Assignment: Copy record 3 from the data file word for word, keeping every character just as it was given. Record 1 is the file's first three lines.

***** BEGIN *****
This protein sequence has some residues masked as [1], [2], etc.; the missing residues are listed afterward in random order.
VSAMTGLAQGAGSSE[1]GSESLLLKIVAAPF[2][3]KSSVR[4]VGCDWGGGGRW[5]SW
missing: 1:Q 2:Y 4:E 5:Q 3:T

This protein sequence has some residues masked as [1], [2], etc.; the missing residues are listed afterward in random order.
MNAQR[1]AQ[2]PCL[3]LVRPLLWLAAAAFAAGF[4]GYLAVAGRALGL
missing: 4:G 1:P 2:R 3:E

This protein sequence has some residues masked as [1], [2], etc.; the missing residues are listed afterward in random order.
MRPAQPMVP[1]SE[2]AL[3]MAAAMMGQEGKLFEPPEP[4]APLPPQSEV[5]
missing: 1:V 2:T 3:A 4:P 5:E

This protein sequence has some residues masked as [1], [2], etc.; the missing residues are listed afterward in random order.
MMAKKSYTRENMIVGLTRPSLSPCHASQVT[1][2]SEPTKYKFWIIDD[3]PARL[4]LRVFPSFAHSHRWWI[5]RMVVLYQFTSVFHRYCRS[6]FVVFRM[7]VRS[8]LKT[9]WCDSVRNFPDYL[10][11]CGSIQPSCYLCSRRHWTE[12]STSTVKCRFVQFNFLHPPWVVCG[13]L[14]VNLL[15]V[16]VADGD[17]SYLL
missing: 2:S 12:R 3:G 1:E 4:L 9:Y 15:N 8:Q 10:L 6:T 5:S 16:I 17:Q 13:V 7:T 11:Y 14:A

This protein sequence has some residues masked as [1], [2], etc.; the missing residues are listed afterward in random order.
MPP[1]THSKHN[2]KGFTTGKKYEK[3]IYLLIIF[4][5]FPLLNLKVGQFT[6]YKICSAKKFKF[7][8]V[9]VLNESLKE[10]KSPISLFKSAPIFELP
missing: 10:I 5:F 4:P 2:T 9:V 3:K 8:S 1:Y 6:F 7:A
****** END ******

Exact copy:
This protein sequence has some residues masked as [1], [2], etc.; the missing residues are listed afterward in random order.
MRPAQPMVP[1]SE[2]AL[3]MAAAMMGQEGKLFEPPEP[4]APLPPQSEV[5]
missing: 1:V 2:T 3:A 4:P 5:E